"With the price of gas going up, it just eats into disposable income," he said. "I just get goose bumps when I think about 40 miles at highway speed in that nice, quiet gasoline-free ride."
Although Geguzis hopes to see the Volt on the road by the end of 2010 as promised by GM executives, he says that he's frustrated more fuel-efficient vehicles aren't on the road now.
"Don't let perfect be the enemy of good enough," he said. "Come 2010 there will be several companies coming out competing with the Volt. The thing that I will be looking at the most is: Which one can I drive totally petroleum free? ... That's really the omega for me."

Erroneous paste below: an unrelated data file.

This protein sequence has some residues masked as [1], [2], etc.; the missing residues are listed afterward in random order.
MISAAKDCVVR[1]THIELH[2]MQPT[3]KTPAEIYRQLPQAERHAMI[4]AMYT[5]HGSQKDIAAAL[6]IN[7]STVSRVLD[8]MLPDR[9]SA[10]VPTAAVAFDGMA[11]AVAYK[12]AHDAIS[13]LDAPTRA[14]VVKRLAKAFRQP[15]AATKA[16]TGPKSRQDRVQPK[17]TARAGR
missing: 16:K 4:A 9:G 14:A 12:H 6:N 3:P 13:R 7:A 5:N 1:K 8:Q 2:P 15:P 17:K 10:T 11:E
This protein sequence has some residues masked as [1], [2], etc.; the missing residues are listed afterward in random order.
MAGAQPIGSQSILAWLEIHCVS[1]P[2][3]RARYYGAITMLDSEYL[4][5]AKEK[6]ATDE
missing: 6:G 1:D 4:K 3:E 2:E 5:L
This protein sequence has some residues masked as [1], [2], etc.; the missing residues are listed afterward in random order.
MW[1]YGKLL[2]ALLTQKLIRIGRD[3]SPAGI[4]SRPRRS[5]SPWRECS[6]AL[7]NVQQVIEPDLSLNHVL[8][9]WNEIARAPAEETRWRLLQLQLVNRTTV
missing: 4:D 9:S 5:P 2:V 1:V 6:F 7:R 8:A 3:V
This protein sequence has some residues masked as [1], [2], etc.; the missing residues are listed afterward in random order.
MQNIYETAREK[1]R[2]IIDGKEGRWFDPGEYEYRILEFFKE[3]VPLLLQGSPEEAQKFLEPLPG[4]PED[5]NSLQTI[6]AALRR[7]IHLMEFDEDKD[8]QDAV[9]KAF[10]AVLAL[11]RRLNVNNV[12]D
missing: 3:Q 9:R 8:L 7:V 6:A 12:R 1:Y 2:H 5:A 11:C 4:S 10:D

Former NASA engineer Phil Toney, another active GM-Volt member who goes by Nasaman on the site, flew to New York just for the event from his home in DeBary, Fla.
"When I discovered Lyle's site, I was thrilled that GM was going to do a complete turnabout and be totally out," Toney said. "I can't think of anyone that's ever done that before."
For all of GM's talk about openness, however, a lot of questions were ultimately answered with "I don't know."
"There's still a lot of unknowns," an executive said from the stage to a New York man who asked about the car's pricing. "We don't have an answer. This is a technology that's never been tried before."